Peter Haley (or Caley) was a groom in Adelaide before being sentenced to transportation for ten years for horse stealing.

Born near Cape Town, Haley was a Khoisan man who arrived free in Sydney in 1839. By 1850 he had become a notorious horse thief. The following year he was transported to Van Diemen’s Land where he served 15 months at Cascades probation station before being sent into service at New Norfolk, a rural area located inland from Hobart. As a convict labourer, he continued to steal horses. His sentence was extended to transportation for life.

Ultimately, Haley absconded, joined a gang of bush-rangers, and was nicknamed “Black Peter”. Eventually the gang was captured, tried and executed. Haley was hanged in Hobart in February 1859 alongside one of his friends.

Not all formerly free people who became convicts in Van Diemen’s Land were sentenced to transportation. Occasionally their sentence was “death recorded”, meaning they were sentenced to death with an immediate reprieve, then transported instead.

Such was the case for Dola, a southeast Asian sailor found guilty in Adelaide of attempted murder on the high seas. When he and seven other convicts were sent to Hobart in June 1851 on the brig Union, the Adelaide Observer announced their departure under the headline “A Good Riddance”.

83 ‘stripes on the breech’

The median age of these convicts was 42.5 years – much higher than today’s median age of 31 years for offenders. Only 10% were under the age of 20. However, there were some outliers.

Joseph Levy appeared before the Berrima Circuit Court in NSW in September 1841, aged ten. One of six children from a Catholic family living at Blacktown, Joseph was a key witness in a case involving an alleged horse-stabbing. Levy told the court the horse’s owner had promised him a cow and a calf if the boy said he had witnessed the attack. However, he hadn’t seen anything.

Levy was charged with perjury then transported to Van Diemen’s Land for seven years. While incarcerated at Point Puer, a facility for boys, Levy was punished many times. He received a total of 83 “stripes on the breech” and spent 61 days in solitary confinement. When his sentence expired in 1848, Levy was sent back to NSW.

Michael Caffray, meanwhile, was a carpenter from Dublin who came out to Van Diemen’s Land as a free migrant. He was 75 when tried in Hobart in 1836 for receiving 40 pounds of stolen mutton and sentenced to transportation for 14 years.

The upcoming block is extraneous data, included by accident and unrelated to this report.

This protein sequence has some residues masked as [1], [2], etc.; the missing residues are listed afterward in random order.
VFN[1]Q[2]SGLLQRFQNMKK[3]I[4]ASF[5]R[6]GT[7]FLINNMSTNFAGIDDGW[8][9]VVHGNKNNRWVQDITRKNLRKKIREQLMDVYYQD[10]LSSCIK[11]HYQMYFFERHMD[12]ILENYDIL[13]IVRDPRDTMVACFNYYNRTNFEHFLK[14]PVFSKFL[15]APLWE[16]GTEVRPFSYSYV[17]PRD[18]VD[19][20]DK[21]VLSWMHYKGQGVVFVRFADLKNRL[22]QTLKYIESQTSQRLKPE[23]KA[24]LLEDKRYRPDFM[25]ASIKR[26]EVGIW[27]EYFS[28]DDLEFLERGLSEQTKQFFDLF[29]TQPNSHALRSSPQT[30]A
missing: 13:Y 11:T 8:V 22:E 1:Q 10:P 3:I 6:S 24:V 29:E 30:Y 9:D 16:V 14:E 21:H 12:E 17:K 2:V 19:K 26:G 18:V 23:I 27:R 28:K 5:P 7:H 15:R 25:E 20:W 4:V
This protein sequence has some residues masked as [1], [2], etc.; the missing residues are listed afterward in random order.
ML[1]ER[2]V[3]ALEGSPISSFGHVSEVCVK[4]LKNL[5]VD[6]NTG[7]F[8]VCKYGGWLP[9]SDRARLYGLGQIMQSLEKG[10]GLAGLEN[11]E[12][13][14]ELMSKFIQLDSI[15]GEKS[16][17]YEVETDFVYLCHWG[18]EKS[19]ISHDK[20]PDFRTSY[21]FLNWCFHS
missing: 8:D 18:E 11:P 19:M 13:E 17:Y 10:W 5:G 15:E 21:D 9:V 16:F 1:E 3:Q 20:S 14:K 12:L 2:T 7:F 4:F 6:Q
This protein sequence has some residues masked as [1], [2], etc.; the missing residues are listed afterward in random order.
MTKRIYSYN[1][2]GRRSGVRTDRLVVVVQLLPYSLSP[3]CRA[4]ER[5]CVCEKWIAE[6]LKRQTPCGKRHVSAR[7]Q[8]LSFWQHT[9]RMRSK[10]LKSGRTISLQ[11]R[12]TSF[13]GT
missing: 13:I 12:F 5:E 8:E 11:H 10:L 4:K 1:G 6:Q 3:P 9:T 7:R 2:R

Caffray laboured on the Grass Tree Hill road gang on the outskirts of Hobart while under sentence. He died in 1854 from paralysis at Impression Bay on the Tasman Peninsula.

Violent interpersonal crimes (murder, manslaughter, rape and assault) account for only 8% of cases resulting in transportation to Van Diemen’s Land. Some crimes, such as larceny, burglary, housebreaking, robbery and stealing from a person (49.5% of cases), are not unexpected. Stealing animals (cattle, horses and sheep) also figure frequently (12.3% of cases).

However, offences we view as white collar crimes, which don’t attract lengthy prison sentences today, figure quite often. These include forgery, embezzlement, and fraud and false pretences.

Various bigamists, arsonists, military absconders and offenders, perjurers and those convicted of “unnatural offences” also lost their freedom. Convicts who offended while serving their sentences received further punishments.

All the free people who became convicts in Van Diemen’s Land had something in common. The activities they engaged in were criminalised, and they were seen as bad characters. Those who survived the system were viewed as “tainted” within their own lifetimes.

But the criminal deportation of these formerly free people tells us more about colonial Australian attitudes and values than it does about the individuals themselves.

This article is republished from The Conversation. It was written by: Kristyn Harman, University of Tasmania and Victoria Nagy, University of Tasmania

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Kristyn Harman receives funding from the Australian Research Council. The research in this article has been funded by ARC DP230100267.

Victoria Nagy receives funding from the Australian Research Council. The research in this article has been funded by ARC DP230100267.